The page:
President Joe Biden often says, “Don’t compare me to the Almighty, compare me to the alternative.” And transportation experts say the same rule should be applied to rail.

When a 150-car train derailed in the small, blue-collar town of East Palestine, Ohio, it was a tragedy for that community. Everyone agrees that Norfolk Southern railroad and the federal government should do their part to make these families whole.

But economists and transportation experts warn that the wrong way to respond to this tragic accident is with misinformation and political spin. Focus on the facts, says Iain Murray with the Competitive Enterprise Institute, and how rail compares to the available transportation alternatives.

“Most rail accidents are unique. Accident investigators need time to discover exactly what happened and in what sequence. They should be given the time to do that,” Murray said. “Only rarely is a systemic defect found that requires an industrywide regulatory response. This may be one of those occasions, but we should let the investigators do their work without rushing to judgment.”

In the case of East Palestine, media reports have rushed to several judgments, critics say. One has declared rail safety inadequate, accusing freight rail companies of dragging their feet on new, safety-improving technology.

But the data tell a different story. Since 1980, train derailments have dropped by more than 80 percent. Over that period, the total ton-miles of freight rose by more than 50 percent. More trains hauling more goods, but 80 percent fewer cars derailed.

And all this happened during a period of rail industry economic deregulation that began under President Ronald Reagan, which research shows led to stronger investment and better safety.

Transportation Secretary Pete Buttigieg has accused the rail industry of lobbying to repeal rules that would have increased safety,  particularly a requirement for electronically controlled pneumatic (ECP) brakes. But as Marc Scribner, a senior transportation policy analyst for the Reason Foundation, points out, it was the government’s own analysis that failed the ECP brakes on a benefit/cost analysis.

“But even if the ECP brake requirements had survived the revised benefit/cost analysis, they wouldn’t have applied to the train that derailed in East Palestine because that train did not contain enough hazardous materials railcars to trigger those rescinded requirements,” Scribner said. “National Transportation Safety Board Chair Jennifer Homendy took the unusual step of going on Twitter before her agency’s preliminary report was out to denounce these false claims about the ECP brake requirements as ‘misinformation.’”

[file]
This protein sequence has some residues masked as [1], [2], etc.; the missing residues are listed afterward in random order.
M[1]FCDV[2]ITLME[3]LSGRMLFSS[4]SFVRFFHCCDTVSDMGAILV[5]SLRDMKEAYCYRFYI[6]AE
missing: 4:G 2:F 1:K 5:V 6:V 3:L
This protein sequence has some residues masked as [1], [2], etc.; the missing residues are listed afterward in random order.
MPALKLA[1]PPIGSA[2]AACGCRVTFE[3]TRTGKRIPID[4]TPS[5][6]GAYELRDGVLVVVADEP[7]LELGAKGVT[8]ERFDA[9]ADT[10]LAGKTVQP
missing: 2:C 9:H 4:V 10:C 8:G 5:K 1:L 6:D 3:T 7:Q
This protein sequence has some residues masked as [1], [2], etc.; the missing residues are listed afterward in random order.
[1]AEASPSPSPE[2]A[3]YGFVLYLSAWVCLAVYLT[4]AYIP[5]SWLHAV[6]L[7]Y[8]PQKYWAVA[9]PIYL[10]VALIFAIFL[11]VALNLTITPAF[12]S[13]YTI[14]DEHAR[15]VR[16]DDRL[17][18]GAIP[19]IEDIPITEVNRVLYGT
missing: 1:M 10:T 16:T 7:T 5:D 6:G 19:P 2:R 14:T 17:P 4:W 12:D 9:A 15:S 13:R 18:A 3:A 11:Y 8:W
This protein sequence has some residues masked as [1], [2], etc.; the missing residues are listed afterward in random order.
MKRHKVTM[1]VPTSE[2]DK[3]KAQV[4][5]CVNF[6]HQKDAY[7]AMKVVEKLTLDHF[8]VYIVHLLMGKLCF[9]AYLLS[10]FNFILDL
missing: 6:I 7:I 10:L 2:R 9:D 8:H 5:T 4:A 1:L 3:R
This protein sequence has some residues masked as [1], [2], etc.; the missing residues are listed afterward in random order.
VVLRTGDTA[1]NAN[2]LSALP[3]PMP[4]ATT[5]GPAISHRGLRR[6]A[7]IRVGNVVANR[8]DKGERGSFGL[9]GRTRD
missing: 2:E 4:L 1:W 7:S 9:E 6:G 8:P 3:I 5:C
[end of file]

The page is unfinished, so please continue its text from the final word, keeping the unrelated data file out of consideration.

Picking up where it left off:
What about the number of rail workers? Are railroads shorting staff and reducing safety?

Rail unions have been pushing for years to freeze the current standard of two people in the locomotive into place. Republican senators J.D. Vance (Ohio) and Marco Rubio (Fla.) questioned Norfolk Southern about the size of the crew on the East Palestine train. “It is not unreasonable to ask whether a crew of two rail workers, plus one trainee, is able to effectively monitor 150 cars,” they wrote.

But as Murray points out, “This train had more than the demanded minimum crew members and they did everything right in accordance with their training. A minimum crew size mandate would not have prevented this accident.”

Crew sizes have historically been managed through collective bargaining.

And it’s the rail industry that’s been pushing to expand the use of automated track inspection technology, over the objections of rail unions and Buttigieg, to increase safety.

Automated track inspection “has been demonstrated to improve track defect detection, and the Biden administration has been opposing the expanded use of this technology, apparently out of union favoritism,” Scribner said.

And when it comes to transporting hazardous materials, the data show accidents on highways are far more frequent than on rail and cause exponentially more damage and loss of life.

Since 2013, railway hazmat incidents have fallen 51 percent, the Department of Transportation reports, to just 355 in 2022. Over that period, the number of highway incidents steadily rose, reaching 23,187 last year.

No transportation system is flawless, and while the number of train derailments has significantly declined, industry officials agree that even one is too many. At the same time, the U.S. economy relies on the ability to move large amounts of goods — including chemicals used in manufacturing — safely and inexpensively.

By comparison, rail appears to be the best alternative.